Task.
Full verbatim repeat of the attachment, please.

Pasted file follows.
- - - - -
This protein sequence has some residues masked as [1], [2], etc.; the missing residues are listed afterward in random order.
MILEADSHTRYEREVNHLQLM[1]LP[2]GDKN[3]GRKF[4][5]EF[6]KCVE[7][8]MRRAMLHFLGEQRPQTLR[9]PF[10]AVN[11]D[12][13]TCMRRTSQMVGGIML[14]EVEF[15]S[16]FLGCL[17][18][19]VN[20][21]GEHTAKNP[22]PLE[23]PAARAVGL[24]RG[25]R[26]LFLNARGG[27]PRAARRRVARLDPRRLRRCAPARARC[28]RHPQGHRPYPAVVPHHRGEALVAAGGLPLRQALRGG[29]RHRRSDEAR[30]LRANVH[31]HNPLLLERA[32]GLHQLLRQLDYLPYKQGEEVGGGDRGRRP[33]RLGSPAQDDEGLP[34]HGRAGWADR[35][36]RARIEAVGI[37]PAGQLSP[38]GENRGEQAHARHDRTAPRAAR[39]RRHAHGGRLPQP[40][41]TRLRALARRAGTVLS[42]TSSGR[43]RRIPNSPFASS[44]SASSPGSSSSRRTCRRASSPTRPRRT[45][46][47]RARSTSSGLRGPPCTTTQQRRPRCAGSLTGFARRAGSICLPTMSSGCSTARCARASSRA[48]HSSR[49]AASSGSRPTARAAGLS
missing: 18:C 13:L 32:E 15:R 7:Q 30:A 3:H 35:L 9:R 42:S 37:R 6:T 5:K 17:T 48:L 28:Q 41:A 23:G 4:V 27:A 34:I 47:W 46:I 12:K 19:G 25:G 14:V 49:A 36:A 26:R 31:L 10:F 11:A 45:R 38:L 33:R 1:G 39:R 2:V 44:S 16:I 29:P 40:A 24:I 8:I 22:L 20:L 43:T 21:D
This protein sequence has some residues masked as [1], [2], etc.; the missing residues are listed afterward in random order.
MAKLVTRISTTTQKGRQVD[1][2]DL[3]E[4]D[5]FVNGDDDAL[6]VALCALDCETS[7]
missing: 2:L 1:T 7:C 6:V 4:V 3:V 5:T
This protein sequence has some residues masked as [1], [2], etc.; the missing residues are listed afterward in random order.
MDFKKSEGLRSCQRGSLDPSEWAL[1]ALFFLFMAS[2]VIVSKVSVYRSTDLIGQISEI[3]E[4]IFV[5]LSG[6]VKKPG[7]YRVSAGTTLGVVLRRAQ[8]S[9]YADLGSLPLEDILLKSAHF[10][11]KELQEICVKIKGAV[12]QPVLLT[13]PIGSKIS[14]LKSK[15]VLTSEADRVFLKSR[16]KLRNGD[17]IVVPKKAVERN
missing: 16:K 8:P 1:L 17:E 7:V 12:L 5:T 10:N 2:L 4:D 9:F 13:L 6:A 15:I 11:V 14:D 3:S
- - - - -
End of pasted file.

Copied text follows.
This protein sequence has some residues masked as [1], [2], etc.; the missing residues are listed afterward in random order.
MILEADSHTRYEREVNHLQLM[1]LP[2]GDKN[3]GRKF[4][5]EF[6]KCVE[7][8]MRRAMLHFLGEQRPQTLR[9]PF[10]AVN[11]D[12][13]TCMRRTSQMVGGIML[14]EVEF[15]S[16]FLGCL[17][18][19]VN[20][21]GEHTAKNP[22]PLE[23]PAARAVGL[24]RG[25]R[26]LFLNARGG[27]PRAARRRVARLDPRRLRRCAPARARC[28]RHPQGHRPYPAVVPHHRGEALVAAGGLPLRQALRGG[29]RHRRSDEAR[30]LRANVH[31]HNPLLLERA[32]GLHQLLRQLDYLPYKQGEEVGGGDRGRRP[33]RLGSPAQDDEGLP[34]HGRAGWADR[35][36]RARIEAVGI[37]PAGQLSP[38]GENRGEQAHARHDRTAPRAAR[39]RRHAHGGRLPQP[40][41]TRLRALARRAGTVLS[42]TSSGR[43]RRIPNSPFASS[44]SASSPGSSSSRRTCRRASSPTRPRRT[45][46][47]RARSTSSGLRGPPCTTTQQRRPRCAGSLTGFARRAGSICLPTMSSGCSTARCARASSRA[48]HSSR[49]AASSGSRPTARAAGLS
missing: 18:C 13:L 32:E 15:R 7:Q 30:A 3:H 35:L 9:R 42:S 37:R 6:T 5:K 17:T 48:L 28:Q 41:A 23:G 4:V 27:A 34:I 47:W 46:I 12:K 19:G 25:G 14:V 49:A 36:A 26:R 31:L 10:F 11:A 45:R 38:L 33:R 1:G 39:R 2:V 44:S 16:I 29:P 40:A 24:I 8:I 22:L 20:L 43:T 21:D
This protein sequence has some residues masked as [1], [2], etc.; the missing residues are listed afterward in random order.
MAKLVTRISTTTQKGRQVD[1][2]DL[3]E[4]D[5]FVNGDDDAL[6]VALCALDCETS[7]
missing: 2:L 1:T 7:C 6:V 4:V 3:V 5:T
This protein sequence has some residues masked as [1], [2], etc.; the missing residues are listed afterward in random order.
MDFKKSEGLRSCQRGSLDPSEWAL[1]ALFFLFMAS[2]VIVSKVSVYRSTDLIGQISEI[3]E[4]IFV[5]LSG[6]VKKPG[7]YRVSAGTTLGVVLRRAQ[8]S[9]YADLGSLPLEDILLKSAHF[10][11]KELQEICVKIKGAV[12]QPVLLT[13]PIGSKIS[14]LKSK[15]VLTSEADRVFLKSR[16]KLRNGD[17]IVVPKKAVERN
missing: 16:K 8:P 1:L 17:E 7:V 12:L 5:T 10:N 2:L 4:D 9:F 13:L 6:A 15:I 11:V 14:D 3:S